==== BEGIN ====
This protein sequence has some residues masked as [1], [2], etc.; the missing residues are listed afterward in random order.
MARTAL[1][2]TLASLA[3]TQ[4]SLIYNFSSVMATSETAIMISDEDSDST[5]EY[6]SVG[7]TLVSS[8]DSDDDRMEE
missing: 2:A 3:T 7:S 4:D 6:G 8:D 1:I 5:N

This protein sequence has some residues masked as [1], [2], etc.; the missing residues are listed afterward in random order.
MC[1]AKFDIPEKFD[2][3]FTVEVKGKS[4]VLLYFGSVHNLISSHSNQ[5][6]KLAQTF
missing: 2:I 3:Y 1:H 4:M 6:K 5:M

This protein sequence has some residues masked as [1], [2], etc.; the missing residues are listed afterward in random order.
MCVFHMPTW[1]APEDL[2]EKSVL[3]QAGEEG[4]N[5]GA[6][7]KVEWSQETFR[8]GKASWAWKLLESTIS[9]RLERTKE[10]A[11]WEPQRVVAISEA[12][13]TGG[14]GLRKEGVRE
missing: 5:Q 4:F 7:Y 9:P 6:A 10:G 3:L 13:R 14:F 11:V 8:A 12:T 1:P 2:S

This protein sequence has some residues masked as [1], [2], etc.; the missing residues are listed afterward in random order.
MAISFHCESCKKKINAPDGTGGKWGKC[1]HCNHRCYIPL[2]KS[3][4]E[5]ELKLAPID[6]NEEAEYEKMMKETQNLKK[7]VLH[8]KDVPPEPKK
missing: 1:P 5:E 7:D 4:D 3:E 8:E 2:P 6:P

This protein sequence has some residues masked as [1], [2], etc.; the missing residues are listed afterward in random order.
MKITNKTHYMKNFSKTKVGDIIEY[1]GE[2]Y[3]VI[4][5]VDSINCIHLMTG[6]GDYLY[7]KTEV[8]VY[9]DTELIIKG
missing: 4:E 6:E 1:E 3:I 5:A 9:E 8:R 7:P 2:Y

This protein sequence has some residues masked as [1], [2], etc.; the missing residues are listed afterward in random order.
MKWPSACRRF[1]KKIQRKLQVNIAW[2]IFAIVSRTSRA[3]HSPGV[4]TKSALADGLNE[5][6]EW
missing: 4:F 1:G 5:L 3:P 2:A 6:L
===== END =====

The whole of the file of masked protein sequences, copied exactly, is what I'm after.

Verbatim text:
This protein sequence has some residues masked as [1], [2], etc.; the missing residues are listed afterward in random order.
MARTAL[1][2]TLASLA[3]TQ[4]SLIYNFSSVMATSETAIMISDEDSDST[5]EY[6]SVG[7]TLVSS[8]DSDDDRMEE
missing: 2:A 3:T 7:S 4:D 6:G 8:D 1:I 5:N

This protein sequence has some residues masked as [1], [2], etc.; the missing residues are listed afterward in random order.
MC[1]AKFDIPEKFD[2][3]FTVEVKGKS[4]VLLYFGSVHNLISSHSNQ[5][6]KLAQTF
missing: 2:I 3:Y 1:H 4:M 6:K 5:M

This protein sequence has some residues masked as [1], [2], etc.; the missing residues are listed afterward in random order.
MCVFHMPTW[1]APEDL[2]EKSVL[3]QAGEEG[4]N[5]GA[6][7]KVEWSQETFR[8]GKASWAWKLLESTIS[9]RLERTKE[10]A[11]WEPQRVVAISEA[12][13]TGG[14]GLRKEGVRE
missing: 5:Q 4:F 7:Y 9:P 6:A 10:G 3:L 13:R 14:F 11:V 8:A 12:T 1:P 2:S

This protein sequence has some residues masked as [1], [2], etc.; the missing residues are listed afterward in random order.
MAISFHCESCKKKINAPDGTGGKWGKC[1]HCNHRCYIPL[2]KS[3][4]E[5]ELKLAPID[6]NEEAEYEKMMKETQNLKK[7]VLH[8]KDVPPEPKK
missing: 1:P 5:E 7:D 4:D 3:E 8:E 2:P 6:P

This protein sequence has some residues masked as [1], [2], etc.; the missing residues are listed afterward in random order.
MKITNKTHYMKNFSKTKVGDIIEY[1]GE[2]Y[3]VI[4][5]VDSINCIHLMTG[6]GDYLY[7]KTEV[8]VY[9]DTELIIKG
missing: 4:E 6:E 1:E 3:I 5:A 9:E 8:R 7:P 2:Y

This protein sequence has some residues masked as [1], [2], etc.; the missing residues are listed afterward in random order.
MKWPSACRRF[1]KKIQRKLQVNIAW[2]IFAIVSRTSRA[3]HSPGV[4]TKSALADGLNE[5][6]EW
missing: 4:F 1:G 5:L 3:P 2:A 6:L